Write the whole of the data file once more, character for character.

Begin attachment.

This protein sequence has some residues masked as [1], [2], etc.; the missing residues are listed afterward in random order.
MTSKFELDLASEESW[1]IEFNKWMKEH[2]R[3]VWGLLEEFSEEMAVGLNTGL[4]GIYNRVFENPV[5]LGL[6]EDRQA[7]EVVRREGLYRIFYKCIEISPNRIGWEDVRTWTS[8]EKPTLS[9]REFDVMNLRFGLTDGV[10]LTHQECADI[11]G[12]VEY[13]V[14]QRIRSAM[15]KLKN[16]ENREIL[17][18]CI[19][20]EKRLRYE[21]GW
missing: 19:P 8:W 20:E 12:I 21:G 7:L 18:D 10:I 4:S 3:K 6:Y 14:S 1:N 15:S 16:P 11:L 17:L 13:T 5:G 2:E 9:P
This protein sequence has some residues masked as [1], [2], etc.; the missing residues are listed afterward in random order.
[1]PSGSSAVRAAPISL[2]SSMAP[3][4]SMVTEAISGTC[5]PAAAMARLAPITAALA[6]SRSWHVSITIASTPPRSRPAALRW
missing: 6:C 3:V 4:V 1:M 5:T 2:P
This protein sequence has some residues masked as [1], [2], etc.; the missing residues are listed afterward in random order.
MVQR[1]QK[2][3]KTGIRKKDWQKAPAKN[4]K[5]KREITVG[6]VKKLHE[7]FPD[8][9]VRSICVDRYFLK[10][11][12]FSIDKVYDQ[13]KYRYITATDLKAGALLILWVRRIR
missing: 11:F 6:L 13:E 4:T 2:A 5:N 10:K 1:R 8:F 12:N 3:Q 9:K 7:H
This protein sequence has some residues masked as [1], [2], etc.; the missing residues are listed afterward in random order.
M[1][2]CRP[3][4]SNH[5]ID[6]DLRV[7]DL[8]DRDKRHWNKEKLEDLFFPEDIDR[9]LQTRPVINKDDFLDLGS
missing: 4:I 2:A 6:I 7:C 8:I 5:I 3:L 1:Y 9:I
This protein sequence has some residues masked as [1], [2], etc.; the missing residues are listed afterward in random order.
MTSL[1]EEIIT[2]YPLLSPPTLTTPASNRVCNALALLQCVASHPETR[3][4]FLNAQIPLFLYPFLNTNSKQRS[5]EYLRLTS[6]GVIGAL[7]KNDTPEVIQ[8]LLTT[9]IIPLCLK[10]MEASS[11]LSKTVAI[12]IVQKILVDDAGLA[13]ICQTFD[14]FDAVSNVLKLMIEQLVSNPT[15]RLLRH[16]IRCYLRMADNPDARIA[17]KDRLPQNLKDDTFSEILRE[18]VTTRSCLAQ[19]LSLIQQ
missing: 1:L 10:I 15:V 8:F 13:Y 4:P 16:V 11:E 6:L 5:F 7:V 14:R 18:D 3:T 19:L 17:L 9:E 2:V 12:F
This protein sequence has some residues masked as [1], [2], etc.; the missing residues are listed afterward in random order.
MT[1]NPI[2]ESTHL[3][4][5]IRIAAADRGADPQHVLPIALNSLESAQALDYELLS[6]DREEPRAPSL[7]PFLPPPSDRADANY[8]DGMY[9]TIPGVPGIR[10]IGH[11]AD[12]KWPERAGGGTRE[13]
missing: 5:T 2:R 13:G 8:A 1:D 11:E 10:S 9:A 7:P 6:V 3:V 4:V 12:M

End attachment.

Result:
This protein sequence has some residues masked as [1], [2], etc.; the missing residues are listed afterward in random order.
MTSKFELDLASEESW[1]IEFNKWMKEH[2]R[3]VWGLLEEFSEEMAVGLNTGL[4]GIYNRVFENPV[5]LGL[6]EDRQA[7]EVVRREGLYRIFYKCIEISPNRIGWEDVRTWTS[8]EKPTLS[9]REFDVMNLRFGLTDGV[10]LTHQECADI[11]G[12]VEY[13]V[14]QRIRSAM[15]KLKN[16]ENREIL[17][18]CI[19][20]EKRLRYE[21]GW
missing: 19:P 8:W 20:E 12:I 21:G 7:L 18:D 10:I 4:S 3:K 6:Y 14:S 1:N 15:S 16:P 11:L 17:L 13:T 5:G 2:E 9:P
This protein sequence has some residues masked as [1], [2], etc.; the missing residues are listed afterward in random order.
[1]PSGSSAVRAAPISL[2]SSMAP[3][4]SMVTEAISGTC[5]PAAAMARLAPITAALA[6]SRSWHVSITIASTPPRSRPAALRW
missing: 6:C 3:V 4:V 1:M 5:T 2:P
This protein sequence has some residues masked as [1], [2], etc.; the missing residues are listed afterward in random order.
MVQR[1]QK[2][3]KTGIRKKDWQKAPAKN[4]K[5]KREITVG[6]VKKLHE[7]FPD[8][9]VRSICVDRYFLK[10][11][12]FSIDKVYDQ[13]KYRYITATDLKAGALLILWVRRIR
missing: 11:F 6:L 13:E 4:T 2:A 5:N 10:K 1:R 8:F 12:N 3:Q 9:K 7:H
This protein sequence has some residues masked as [1], [2], etc.; the missing residues are listed afterward in random order.
M[1][2]CRP[3][4]SNH[5]ID[6]DLRV[7]DL[8]DRDKRHWNKEKLEDLFFPEDIDR[9]LQTRPVINKDDFLDLGS
missing: 4:I 2:A 6:I 7:C 8:I 5:I 3:L 1:Y 9:I
This protein sequence has some residues masked as [1], [2], etc.; the missing residues are listed afterward in random order.
MTSL[1]EEIIT[2]YPLLSPPTLTTPASNRVCNALALLQCVASHPETR[3][4]FLNAQIPLFLYPFLNTNSKQRS[5]EYLRLTS[6]GVIGAL[7]KNDTPEVIQ[8]LLTT[9]IIPLCLK[10]MEASS[11]LSKTVAI[12]IVQKILVDDAGLA[13]ICQTFD[14]FDAVSNVLKLMIEQLVSNPT[15]RLLRH[16]IRCYLRMADNPDARIA[17]KDRLPQNLKDDTFSEILRE[18]VTTRSCLAQ[19]LSLIQQ
missing: 1:L 10:I 15:V 8:F 13:Y 4:P 16:V 11:E 6:L 5:F 7:V 14:R 18:D 3:T 19:L 17:L 9:E 2:V 12:F
This protein sequence has some residues masked as [1], [2], etc.; the missing residues are listed afterward in random order.
MT[1]NPI[2]ESTHL[3][4][5]IRIAAADRGADPQHVLPIALNSLESAQALDYELLS[6]DREEPRAPSL[7]PFLPPPSDRADANY[8]DGMY[9]TIPGVPGIR[10]IGH[11]AD[12]KWPERAGGGTRE[13]
missing: 5:T 2:R 13:G 8:A 1:D 11:E 10:S 9:A 7:P 6:V 3:V 4:V 12:M